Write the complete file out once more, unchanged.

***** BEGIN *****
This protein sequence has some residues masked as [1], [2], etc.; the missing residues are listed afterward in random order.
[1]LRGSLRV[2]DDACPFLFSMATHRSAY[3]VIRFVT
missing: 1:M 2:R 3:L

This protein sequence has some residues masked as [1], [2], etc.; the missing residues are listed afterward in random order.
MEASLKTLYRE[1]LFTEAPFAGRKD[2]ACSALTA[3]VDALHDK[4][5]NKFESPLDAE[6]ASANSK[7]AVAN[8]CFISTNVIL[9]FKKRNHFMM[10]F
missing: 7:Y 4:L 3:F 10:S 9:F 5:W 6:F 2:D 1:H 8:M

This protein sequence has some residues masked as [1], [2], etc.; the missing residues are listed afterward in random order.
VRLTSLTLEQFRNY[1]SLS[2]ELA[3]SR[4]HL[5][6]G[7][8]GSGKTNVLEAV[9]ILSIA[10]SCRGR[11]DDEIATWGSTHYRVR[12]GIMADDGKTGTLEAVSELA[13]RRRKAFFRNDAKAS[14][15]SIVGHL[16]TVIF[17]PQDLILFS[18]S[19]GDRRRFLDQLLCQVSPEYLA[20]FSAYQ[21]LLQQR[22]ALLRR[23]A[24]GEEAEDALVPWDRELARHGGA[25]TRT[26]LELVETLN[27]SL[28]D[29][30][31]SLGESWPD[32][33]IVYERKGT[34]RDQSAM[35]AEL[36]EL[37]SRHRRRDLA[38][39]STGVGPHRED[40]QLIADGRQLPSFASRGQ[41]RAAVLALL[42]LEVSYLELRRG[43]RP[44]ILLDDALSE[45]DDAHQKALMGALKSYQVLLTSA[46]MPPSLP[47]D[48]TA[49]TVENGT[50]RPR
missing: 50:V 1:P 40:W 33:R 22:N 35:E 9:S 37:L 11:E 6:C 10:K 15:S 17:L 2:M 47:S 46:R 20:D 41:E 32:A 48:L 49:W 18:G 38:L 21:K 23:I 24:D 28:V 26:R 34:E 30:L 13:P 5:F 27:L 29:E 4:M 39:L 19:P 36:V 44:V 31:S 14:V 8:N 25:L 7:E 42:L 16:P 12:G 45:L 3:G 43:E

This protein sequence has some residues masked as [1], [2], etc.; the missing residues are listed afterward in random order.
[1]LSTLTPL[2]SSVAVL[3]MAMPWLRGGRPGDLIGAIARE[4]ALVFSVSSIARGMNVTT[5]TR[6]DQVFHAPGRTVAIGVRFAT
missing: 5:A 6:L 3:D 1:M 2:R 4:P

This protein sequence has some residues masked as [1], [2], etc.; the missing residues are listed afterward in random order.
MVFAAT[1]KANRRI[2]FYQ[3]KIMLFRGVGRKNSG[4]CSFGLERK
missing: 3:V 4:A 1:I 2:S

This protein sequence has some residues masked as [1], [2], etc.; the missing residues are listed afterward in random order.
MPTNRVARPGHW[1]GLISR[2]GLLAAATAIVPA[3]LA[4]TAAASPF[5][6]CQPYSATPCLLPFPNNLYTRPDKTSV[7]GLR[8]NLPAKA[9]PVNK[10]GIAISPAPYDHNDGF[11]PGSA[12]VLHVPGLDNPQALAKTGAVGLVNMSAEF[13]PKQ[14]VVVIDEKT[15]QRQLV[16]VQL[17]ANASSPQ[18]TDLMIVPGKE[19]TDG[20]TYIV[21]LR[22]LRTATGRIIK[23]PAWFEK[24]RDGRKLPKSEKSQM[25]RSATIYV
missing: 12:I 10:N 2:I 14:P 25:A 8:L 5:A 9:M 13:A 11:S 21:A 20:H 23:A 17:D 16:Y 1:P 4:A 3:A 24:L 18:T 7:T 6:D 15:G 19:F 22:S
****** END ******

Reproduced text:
This protein sequence has some residues masked as [1], [2], etc.; the missing residues are listed afterward in random order.
[1]LRGSLRV[2]DDACPFLFSMATHRSAY[3]VIRFVT
missing: 1:M 2:R 3:L

This protein sequence has some residues masked as [1], [2], etc.; the missing residues are listed afterward in random order.
MEASLKTLYRE[1]LFTEAPFAGRKD[2]ACSALTA[3]VDALHDK[4][5]NKFESPLDAE[6]ASANSK[7]AVAN[8]CFISTNVIL[9]FKKRNHFMM[10]F
missing: 7:Y 4:L 3:F 10:S 9:F 5:W 6:F 2:D 1:H 8:M

This protein sequence has some residues masked as [1], [2], etc.; the missing residues are listed afterward in random order.
VRLTSLTLEQFRNY[1]SLS[2]ELA[3]SR[4]HL[5][6]G[7][8]GSGKTNVLEAV[9]ILSIA[10]SCRGR[11]DDEIATWGSTHYRVR[12]GIMADDGKTGTLEAVSELA[13]RRRKAFFRNDAKAS[14][15]SIVGHL[16]TVIF[17]PQDLILFS[18]S[19]GDRRRFLDQLLCQVSPEYLA[20]FSAYQ[21]LLQQR[22]ALLRR[23]A[24]GEEAEDALVPWDRELARHGGA[25]TRT[26]LELVETLN[27]SL[28]D[29][30][31]SLGESWPD[32][33]IVYERKGT[34]RDQSAM[35]AEL[36]EL[37]SRHRRRDLA[38][39]STGVGPHRED[40]QLIADGRQLPSFASRGQ[41]RAAVLALL[42]LEVSYLELRRG[43]RP[44]ILLDDALSE[45]DDAHQKALMGALKSYQVLLTSA[46]MPPSLP[47]D[48]TA[49]TVENGT[50]RPR
missing: 50:V 1:P 40:W 33:R 22:N 35:E 9:S 37:L 11:E 6:C 10:K 15:S 17:L 2:M 47:S 46:R 20:D 41:E 32:A 48:L 49:W 18:G 38:L 21:K 23:I 24:D 28:V 26:R 34:E 30:L 13:P 5:F 27:L 29:E 4:M 39:L 19:P 36:V 44:V 31:S 14:V 8:N 25:L 7:E 42:L 16:P 12:G 45:L 3:G 43:E

This protein sequence has some residues masked as [1], [2], etc.; the missing residues are listed afterward in random order.
[1]LSTLTPL[2]SSVAVL[3]MAMPWLRGGRPGDLIGAIARE[4]ALVFSVSSIARGMNVTT[5]TR[6]DQVFHAPGRTVAIGVRFAT
missing: 5:A 6:L 3:D 1:M 2:R 4:P

This protein sequence has some residues masked as [1], [2], etc.; the missing residues are listed afterward in random order.
MVFAAT[1]KANRRI[2]FYQ[3]KIMLFRGVGRKNSG[4]CSFGLERK
missing: 3:V 4:A 1:I 2:S

This protein sequence has some residues masked as [1], [2], etc.; the missing residues are listed afterward in random order.
MPTNRVARPGHW[1]GLISR[2]GLLAAATAIVPA[3]LA[4]TAAASPF[5][6]CQPYSATPCLLPFPNNLYTRPDKTSV[7]GLR[8]NLPAKA[9]PVNK[10]GIAISPAPYDHNDGF[11]PGSA[12]VLHVPGLDNPQALAKTGAVGLVNMSAEF[13]PKQ[14]VVVIDEKT[15]QRQLV[16]VQL[17]ANASSPQ[18]TDLMIVPGKE[19]TDG[20]TYIV[21]LR[22]LRTATGRIIK[23]PAWFEK[24]RDGRKLPKSEKSQM[25]RSATIYV
missing: 12:I 10:N 2:I 14:P 25:A 8:L 5:A 9:M 13:A 11:S 21:A 20:H 23:A 17:D 16:Y 1:P 4:A 3:A 24:L 18:T 7:T 6:D 15:G 19:F 22:S